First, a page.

Avalon hill must be congratulated for their attempt to make war games more accessible to the general gaming community. I have most of their Smithsonian Edition games to this end. Generally I have to say they play quite quickly and without allot of complicated rules, large stacks of counters or the book keeping that is usually involved in this style of game. I must say that they do snooker the whole process with some of the most convoluted rule writing you would (not) wish to find. This is particularly the case with D-Day. Sadly.
As with all (or most) the Avalon Hill games the box says 12 to adult. I'll take my hat of to a 12 year old that can work out the convoluted mumblings of one S C Taylor in his case. An old friend of mine calls the company Avalon Hell. We use to play quite allot of Up Front but had no luck understanding the rules when we got to AFVs so just kept playing the first few scenarios only.
Having got that off my chest... I'd have to say that is the only gripe I could really get testy about. The artwork on the board is lovely without being too pretty. The printing on the counters and OB sheets also has just enough colour to make the whole thing present well. Mr Taylor has gotten around the little stacks of counters that this style of game usually has by army boxes at the base of the board where you can group corps sized units and then only have to move the army HQ counter around the map. This makes for a stacking limit of one counter on the map part of the game board. Fantastic I say. The Allies have a large selection of marked hexes from which they may invade from. The Germans set up first in an attempt to make this a problem. They can not defend the whole coast so the trick is to defend the closest bits to the Fatherland best. You have to pay "Moves" (more like fuel) to move a piece on the board or do an invasion. The allies seem to have plenty of "Moves" available per turn but this is not the case for the German. Judicious movement is the key for them.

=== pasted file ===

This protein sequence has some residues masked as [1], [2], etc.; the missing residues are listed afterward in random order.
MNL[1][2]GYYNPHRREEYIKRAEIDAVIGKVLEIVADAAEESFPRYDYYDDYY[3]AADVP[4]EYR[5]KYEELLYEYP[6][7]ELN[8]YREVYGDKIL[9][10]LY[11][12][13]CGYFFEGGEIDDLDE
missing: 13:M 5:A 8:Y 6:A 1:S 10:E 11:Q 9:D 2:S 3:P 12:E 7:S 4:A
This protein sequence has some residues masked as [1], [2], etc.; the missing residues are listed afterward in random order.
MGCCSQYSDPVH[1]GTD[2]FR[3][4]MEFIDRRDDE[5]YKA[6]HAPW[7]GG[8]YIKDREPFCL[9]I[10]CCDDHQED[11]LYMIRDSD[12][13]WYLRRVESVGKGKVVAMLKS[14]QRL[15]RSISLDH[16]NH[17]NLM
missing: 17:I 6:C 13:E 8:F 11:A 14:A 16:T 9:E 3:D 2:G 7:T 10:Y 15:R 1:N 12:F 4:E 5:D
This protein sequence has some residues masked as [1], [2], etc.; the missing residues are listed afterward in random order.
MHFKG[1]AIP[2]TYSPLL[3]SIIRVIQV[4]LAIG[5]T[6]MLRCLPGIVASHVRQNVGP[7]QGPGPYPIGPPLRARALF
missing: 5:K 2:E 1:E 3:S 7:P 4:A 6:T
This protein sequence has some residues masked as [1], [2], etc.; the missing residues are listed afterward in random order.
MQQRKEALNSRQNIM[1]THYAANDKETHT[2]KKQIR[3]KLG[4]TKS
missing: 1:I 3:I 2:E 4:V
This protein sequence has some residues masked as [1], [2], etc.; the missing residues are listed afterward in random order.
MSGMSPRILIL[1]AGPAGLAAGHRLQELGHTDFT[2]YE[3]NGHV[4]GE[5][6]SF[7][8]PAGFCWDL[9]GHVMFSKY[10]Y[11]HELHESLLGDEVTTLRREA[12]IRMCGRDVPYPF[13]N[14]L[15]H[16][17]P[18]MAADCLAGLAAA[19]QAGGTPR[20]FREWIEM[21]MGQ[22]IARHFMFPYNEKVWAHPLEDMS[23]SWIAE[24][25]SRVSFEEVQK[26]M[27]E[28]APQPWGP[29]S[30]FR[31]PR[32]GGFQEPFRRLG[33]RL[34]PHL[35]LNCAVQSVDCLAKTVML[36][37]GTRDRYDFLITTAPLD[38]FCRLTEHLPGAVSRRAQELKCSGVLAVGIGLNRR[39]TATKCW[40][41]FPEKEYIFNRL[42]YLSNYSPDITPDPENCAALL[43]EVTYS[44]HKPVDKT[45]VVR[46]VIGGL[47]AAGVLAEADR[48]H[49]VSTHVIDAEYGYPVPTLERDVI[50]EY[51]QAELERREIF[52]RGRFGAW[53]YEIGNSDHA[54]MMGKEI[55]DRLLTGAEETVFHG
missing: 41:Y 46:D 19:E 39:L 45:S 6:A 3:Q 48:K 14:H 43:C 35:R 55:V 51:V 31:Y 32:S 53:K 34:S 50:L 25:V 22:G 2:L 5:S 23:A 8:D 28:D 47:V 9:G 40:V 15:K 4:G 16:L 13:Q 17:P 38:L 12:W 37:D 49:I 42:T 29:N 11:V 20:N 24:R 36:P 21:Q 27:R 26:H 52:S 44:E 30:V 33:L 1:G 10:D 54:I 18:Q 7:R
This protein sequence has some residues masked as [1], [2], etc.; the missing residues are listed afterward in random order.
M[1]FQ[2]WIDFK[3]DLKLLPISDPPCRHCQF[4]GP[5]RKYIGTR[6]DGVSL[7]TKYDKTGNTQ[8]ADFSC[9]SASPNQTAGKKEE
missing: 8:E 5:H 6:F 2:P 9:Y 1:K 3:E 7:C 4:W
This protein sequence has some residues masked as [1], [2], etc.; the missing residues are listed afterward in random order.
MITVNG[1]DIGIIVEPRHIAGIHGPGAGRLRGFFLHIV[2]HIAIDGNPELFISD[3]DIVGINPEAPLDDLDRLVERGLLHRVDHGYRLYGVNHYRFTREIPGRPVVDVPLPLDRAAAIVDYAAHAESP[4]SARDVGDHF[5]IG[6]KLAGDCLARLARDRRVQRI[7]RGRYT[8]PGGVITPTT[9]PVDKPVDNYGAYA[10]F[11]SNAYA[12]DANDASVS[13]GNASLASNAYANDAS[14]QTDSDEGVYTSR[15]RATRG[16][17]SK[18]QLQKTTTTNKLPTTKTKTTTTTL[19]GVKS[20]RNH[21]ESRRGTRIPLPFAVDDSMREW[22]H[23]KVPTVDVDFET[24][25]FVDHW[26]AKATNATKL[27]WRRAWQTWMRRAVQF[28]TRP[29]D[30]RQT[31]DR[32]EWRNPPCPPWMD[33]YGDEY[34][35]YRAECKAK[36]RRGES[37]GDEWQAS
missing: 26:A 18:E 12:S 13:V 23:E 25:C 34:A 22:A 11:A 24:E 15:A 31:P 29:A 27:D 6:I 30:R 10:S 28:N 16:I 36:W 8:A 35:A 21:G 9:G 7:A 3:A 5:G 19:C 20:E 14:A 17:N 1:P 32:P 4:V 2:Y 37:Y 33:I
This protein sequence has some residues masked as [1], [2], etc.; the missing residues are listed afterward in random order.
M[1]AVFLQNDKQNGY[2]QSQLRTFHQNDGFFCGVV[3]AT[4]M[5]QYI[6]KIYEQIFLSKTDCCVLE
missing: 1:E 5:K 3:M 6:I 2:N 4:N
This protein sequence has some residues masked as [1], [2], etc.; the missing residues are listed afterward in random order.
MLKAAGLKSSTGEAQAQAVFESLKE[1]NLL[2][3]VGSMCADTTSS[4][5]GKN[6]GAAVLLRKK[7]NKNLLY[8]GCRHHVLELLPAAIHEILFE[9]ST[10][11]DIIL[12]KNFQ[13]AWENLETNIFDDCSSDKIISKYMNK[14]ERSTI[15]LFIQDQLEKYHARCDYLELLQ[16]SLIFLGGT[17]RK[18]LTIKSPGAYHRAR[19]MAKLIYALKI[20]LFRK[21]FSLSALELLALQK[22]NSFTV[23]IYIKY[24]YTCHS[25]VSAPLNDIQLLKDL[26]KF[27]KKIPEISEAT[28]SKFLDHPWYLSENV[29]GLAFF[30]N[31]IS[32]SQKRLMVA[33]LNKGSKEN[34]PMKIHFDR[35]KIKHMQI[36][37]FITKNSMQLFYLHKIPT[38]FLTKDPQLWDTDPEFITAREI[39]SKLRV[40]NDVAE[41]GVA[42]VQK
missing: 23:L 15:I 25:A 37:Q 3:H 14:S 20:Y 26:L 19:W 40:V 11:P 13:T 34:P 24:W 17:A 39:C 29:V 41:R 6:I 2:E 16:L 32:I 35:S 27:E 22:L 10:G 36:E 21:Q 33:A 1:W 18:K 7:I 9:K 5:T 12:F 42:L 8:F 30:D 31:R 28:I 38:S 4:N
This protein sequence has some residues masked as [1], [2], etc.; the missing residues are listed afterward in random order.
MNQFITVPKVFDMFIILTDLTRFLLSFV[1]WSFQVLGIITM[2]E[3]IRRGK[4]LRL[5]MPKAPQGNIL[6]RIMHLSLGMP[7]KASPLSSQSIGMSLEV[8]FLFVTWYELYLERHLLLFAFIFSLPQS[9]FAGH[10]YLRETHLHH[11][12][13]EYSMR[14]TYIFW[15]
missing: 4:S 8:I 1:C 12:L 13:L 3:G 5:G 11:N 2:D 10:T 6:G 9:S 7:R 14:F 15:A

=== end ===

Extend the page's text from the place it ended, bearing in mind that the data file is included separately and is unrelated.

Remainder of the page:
There is no combat odds table in this game. Combat is done by adding a dice roll (10 sided) to the combat factors printed n the counters plus any terrain modifiers. A very simple system that I really liked. These D10s appear in the other three Smithsonian games also.
To win the Allies need to get 20 units (ground units) over the Rhine plus grab a few cities (depending on which of the two available scenarios you play). The Germans have to avoid this and kill 10 of your corps sized units. Anything else is a draw.
All in all, I have to say I liked this game. It takes a bit over two hours to set up and play and we are slow players. I may have a go at re-writing the rules at some stage and putting them on the geek for those not conversant in Tayloresque.???